Critical about employers who demand that their photographers shoot videos, Tomasevic said: “I think that pushing people to do videos and photos at the same time is absolutely killing photography."
“This is not good for us, and either once or twice [by chance], these are good pictures; and I hate it. But I also understand that this is the time we are living in,” he said.
“Certainly, this is in news photography. There are moments [where] if you miss them, they will never come back,” Tomasevic said. “If you want to have a picture to be remembered, then [you need] to be focused in work, and you have to work hard.”
Tomasevic reminded Anadolu Agency’s audience that photojournalism comes with certain responsibilities and challenges and talked about the most challenging moments he has faced as a photographer.
“I have a few [challenging moments], but one of them definitely happened in Iraq in 2003, when the US Army or Marines accidentally killed and injured some of our colleagues,” he said.
“Sadly, these kinds of things are happening sometimes. And this was maybe the most striking or the hardest moment in my career -- and I lost a good friend, and colleagues,” he went on.
“This is often the thing I'm thinking about; where is this thin line of doing some good photography or fighting for basic survival sometimes? So with every assignment I go [for], after the assignment, it is always some sadness and happiness in some moments when we are telling friends we are back.”
Mentioning another of his challenges, Tomasevic said: “I was in Kosovo, ‘99, it [a conflict] was happening in my country, and I was presenting their story from my perspective. Because everyone was judging you because you were from that area. So I can stand proudly and say yes, I did very well in my pictures then.”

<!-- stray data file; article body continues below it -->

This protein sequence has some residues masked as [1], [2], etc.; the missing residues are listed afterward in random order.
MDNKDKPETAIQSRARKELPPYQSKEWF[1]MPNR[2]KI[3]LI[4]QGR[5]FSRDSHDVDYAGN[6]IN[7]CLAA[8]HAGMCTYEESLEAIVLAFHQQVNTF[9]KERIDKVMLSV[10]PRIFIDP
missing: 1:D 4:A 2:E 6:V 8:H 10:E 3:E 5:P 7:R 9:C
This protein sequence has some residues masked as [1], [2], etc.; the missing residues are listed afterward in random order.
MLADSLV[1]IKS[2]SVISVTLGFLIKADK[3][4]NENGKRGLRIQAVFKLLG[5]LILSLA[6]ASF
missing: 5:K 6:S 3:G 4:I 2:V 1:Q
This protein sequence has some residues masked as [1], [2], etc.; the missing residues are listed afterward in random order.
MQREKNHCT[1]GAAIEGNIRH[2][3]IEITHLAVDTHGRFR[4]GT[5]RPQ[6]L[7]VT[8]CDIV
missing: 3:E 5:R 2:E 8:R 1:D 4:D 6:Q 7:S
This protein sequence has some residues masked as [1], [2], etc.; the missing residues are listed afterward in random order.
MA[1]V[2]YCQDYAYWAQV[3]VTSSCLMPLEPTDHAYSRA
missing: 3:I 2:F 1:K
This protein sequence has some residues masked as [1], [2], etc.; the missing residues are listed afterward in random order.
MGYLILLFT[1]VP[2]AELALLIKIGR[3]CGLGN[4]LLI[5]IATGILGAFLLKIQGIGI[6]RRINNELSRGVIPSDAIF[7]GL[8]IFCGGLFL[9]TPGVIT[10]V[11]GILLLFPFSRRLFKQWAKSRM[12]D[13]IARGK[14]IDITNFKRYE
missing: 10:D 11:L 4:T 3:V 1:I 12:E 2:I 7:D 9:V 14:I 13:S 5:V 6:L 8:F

“So this is the challenge. However, it's hard to go traveling to other places for conflicts,” he said. “But it is the hardest when the stories are in your home. It hurts the most.”
He said the variety of pictures submitted was “super” despite the COVID-19 pandemic and congratulated his colleagues across the world for the “amazing” works of an impressive variety in this period.
“I understand why we had so many of these [COVID-19 pictures] because it’s not a story which lasts two to three weeks. It was all year, and it’s more. But there was some amazing other work. I mean it’s super,” he said.
For photographers who would like to improve themselves, Tomasevic advised: “Work harder than anyone else did. This is what I did.”
“I believe I am waking up earlier and staying in the field longer than anyone else still. It's just working hard,” he continued. “To be talented is not enough. I believe in hard work.”
As a photographer who is still passionate after 30 years of experience, he said: “I want to turn around, I want to shoot more. I'm still happy to do it. Working for new challenges. And I can't wait to go back for some good story.”
Information related to the 2021 jury and award-winning photographs can be accessed via the website: istanbulphotoawards.com.